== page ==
LAKELAND, Fla — Professor A.J. Alnaser is turning this tricked-out Ford Fusion by moving his head, no hands needed.
“To our knowledge, nothing has been done like this for any car.”
A camera on the dashboard is set to read his face.
“It’s kind of like how your smartphone works with gesture control. It’s meant to be a solution for disabilities. I personally have a friend with a disability and I know a solution like this would have made his life a whole lot easier," he said.
Alnaser and fellow professor Onur Toker at Florida Polytechnic University in Lakeland is part of a team that used a grant to buy this $100,000 Ford Fusion with some very special upgrades.
They are using it to develop their own autonomous driving software.
And the ability to test other self-driving systems.
“By getting the information from the camera and other sensors, the computer software can do some AI-based decision-making and control the steering, the brakes, acceleration.”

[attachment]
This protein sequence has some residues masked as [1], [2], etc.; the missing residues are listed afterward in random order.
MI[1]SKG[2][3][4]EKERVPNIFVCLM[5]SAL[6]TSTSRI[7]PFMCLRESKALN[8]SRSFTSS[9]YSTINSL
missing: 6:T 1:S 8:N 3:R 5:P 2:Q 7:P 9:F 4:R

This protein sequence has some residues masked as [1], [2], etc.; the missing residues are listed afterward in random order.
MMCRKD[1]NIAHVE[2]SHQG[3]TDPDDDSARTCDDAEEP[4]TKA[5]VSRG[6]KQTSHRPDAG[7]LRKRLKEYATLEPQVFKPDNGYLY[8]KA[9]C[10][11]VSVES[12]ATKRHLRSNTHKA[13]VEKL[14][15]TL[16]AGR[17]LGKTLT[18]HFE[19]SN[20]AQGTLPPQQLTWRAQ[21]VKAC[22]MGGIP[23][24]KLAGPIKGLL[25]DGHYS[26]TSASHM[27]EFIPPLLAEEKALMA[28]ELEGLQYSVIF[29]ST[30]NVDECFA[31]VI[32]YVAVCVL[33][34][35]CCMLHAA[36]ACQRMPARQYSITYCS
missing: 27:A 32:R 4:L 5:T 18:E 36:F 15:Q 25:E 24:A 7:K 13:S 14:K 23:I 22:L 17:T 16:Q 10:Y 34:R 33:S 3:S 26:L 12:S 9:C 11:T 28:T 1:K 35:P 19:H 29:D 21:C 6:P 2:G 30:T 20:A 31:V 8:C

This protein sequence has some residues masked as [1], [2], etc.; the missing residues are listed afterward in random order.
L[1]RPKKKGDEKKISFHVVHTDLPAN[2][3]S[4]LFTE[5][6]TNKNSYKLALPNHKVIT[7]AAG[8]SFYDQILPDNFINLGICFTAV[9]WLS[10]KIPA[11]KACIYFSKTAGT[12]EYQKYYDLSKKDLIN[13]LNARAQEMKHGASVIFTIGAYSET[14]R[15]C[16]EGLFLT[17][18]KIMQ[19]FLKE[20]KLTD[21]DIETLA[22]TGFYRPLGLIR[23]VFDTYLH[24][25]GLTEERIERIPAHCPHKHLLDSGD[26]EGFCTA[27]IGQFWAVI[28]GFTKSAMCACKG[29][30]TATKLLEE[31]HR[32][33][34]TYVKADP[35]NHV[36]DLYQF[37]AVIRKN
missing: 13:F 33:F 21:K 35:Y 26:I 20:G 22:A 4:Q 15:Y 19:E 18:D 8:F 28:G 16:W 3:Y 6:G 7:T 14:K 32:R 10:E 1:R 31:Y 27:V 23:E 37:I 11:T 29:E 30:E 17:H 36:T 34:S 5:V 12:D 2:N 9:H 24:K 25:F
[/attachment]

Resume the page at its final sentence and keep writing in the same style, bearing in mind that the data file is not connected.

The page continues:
While Telsa and other carmakers have versions of self-driving cars already on the road, the work here is to reach new heights.
“When you get to level 5 autonomy in a car, you really shouldn’t need a steering wheel. You shouldn’t have any controls. The car will control itself.”
The professors say the number of automotive crashes that could be prevented by autonomous technology is motivating the industry to move fast.
“I think it will take some time but it will eventually be a standard. There are legal issues, ethical issues, technical issues that should be addressed carefully. But eventually, we are going in that direction.”
“At the end of the day, it’s a safer driving experience. It’s safe for everybody. And it will change how things are, I think for the better.”
Students are helping with the research too.
It’s all in the very early stages.
No highway driving yet, and the car is moving very slowly. But the progress is moving quickly.